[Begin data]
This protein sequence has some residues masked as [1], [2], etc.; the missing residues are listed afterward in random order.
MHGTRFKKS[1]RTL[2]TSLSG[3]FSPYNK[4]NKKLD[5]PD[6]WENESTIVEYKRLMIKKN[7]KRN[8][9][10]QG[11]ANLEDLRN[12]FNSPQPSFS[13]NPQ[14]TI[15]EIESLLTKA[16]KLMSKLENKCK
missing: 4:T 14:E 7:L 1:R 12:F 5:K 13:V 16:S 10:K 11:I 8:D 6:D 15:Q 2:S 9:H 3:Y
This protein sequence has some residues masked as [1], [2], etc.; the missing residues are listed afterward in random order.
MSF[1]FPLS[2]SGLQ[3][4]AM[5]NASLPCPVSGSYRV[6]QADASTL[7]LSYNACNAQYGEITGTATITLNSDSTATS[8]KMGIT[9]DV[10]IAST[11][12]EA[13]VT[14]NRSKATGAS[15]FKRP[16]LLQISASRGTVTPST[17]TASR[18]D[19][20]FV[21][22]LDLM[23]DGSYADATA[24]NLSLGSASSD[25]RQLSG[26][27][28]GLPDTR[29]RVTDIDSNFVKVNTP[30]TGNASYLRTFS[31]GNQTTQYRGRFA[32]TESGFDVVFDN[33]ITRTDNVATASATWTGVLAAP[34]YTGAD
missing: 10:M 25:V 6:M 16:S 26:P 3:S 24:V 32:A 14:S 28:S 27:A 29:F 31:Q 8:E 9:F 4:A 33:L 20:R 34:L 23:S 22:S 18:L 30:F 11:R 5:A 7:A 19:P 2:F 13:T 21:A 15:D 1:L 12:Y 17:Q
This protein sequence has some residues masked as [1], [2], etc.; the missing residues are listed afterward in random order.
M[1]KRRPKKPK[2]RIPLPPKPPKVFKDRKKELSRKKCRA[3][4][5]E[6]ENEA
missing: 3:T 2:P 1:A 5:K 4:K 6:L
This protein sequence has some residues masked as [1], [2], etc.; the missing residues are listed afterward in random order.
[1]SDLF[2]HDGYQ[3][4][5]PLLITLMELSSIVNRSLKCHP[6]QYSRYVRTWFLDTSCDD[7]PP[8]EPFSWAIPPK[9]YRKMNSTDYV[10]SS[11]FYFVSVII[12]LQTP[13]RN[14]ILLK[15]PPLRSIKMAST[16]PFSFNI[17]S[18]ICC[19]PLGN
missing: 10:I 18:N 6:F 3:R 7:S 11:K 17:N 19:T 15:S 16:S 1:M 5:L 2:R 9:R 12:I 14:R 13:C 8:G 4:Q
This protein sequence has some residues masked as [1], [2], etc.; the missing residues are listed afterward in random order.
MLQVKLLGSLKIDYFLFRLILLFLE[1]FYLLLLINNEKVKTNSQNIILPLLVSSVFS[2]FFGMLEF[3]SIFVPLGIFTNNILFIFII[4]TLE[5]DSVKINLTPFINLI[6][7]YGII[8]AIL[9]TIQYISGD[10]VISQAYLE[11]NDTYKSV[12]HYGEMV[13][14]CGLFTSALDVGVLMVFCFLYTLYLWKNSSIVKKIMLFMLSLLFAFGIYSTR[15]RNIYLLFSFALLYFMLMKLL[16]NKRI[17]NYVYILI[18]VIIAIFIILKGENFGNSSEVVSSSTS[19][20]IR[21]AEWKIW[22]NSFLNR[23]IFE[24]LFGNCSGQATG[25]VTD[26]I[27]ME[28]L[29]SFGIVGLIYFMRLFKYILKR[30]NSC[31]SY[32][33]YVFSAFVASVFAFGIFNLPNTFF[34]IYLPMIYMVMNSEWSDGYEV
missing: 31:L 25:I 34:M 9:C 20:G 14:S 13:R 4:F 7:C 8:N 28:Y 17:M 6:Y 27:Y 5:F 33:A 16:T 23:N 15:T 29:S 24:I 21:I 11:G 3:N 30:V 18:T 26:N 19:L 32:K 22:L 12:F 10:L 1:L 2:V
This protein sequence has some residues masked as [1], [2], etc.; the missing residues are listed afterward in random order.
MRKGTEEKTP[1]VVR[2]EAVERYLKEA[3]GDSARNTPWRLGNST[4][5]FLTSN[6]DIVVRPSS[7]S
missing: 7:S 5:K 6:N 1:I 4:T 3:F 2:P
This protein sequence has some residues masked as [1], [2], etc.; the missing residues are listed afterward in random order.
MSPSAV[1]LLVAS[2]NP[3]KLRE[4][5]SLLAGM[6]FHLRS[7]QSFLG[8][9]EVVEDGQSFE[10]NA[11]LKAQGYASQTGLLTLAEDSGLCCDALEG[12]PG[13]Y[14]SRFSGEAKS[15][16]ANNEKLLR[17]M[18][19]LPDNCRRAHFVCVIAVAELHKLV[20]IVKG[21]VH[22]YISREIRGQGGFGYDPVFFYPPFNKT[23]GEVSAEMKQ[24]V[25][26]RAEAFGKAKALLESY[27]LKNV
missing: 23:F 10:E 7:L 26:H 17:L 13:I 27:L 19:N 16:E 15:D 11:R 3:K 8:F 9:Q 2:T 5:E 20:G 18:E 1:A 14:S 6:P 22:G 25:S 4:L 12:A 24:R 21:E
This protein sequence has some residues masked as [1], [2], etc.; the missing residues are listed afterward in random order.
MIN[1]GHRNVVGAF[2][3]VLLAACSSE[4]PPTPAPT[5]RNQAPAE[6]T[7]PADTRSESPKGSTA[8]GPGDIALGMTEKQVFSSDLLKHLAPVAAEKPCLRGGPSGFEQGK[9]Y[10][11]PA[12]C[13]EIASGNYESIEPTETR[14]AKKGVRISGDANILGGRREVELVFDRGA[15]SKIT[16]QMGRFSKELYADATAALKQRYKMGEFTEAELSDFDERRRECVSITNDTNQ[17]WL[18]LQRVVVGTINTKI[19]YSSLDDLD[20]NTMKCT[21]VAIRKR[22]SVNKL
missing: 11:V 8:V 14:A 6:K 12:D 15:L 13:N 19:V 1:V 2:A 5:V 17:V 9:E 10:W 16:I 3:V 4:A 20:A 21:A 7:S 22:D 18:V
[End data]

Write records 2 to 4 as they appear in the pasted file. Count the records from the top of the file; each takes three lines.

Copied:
This protein sequence has some residues masked as [1], [2], etc.; the missing residues are listed afterward in random order.
MSF[1]FPLS[2]SGLQ[3][4]AM[5]NASLPCPVSGSYRV[6]QADASTL[7]LSYNACNAQYGEITGTATITLNSDSTATS[8]KMGIT[9]DV[10]IAST[11][12]EA[13]VT[14]NRSKATGAS[15]FKRP[16]LLQISASRGTVTPST[17]TASR[18]D[19][20]FV[21][22]LDLM[23]DGSYADATA[24]NLSLGSASSD[25]RQLSG[26][27][28]GLPDTR[29]RVTDIDSNFVKVNTP[30]TGNASYLRTFS[31]GNQTTQYRGRFA[32]TESGFDVVFDN[33]ITRTDNVATASATWTGVLAAP[34]YTGAD
missing: 10:M 25:V 6:M 16:S 26:P 3:S 24:V 32:A 14:S 28:S 27:A 29:F 31:Q 8:E 9:F 4:A 33:L 20:R 34:L 23:S 22:S 18:L 30:F 11:R 5:A 7:A 19:P 2:F 13:T 21:A 15:D 1:L 12:Y 17:Q
This protein sequence has some residues masked as [1], [2], etc.; the missing residues are listed afterward in random order.
M[1]KRRPKKPK[2]RIPLPPKPPKVFKDRKKELSRKKCRA[3][4][5]E[6]ENEA
missing: 3:T 2:P 1:A 5:K 4:K 6:L
This protein sequence has some residues masked as [1], [2], etc.; the missing residues are listed afterward in random order.
[1]SDLF[2]HDGYQ[3][4][5]PLLITLMELSSIVNRSLKCHP[6]QYSRYVRTWFLDTSCDD[7]PP[8]EPFSWAIPPK[9]YRKMNSTDYV[10]SS[11]FYFVSVII[12]LQTP[13]RN[14]ILLK[15]PPLRSIKMAST[16]PFSFNI[17]S[18]ICC[19]PLGN
missing: 10:I 18:N 6:F 3:R 7:S 11:K 17:N 19:T 15:S 16:S 1:M 5:L 2:R 9:R 12:I 14:R 13:C 8:G 4:Q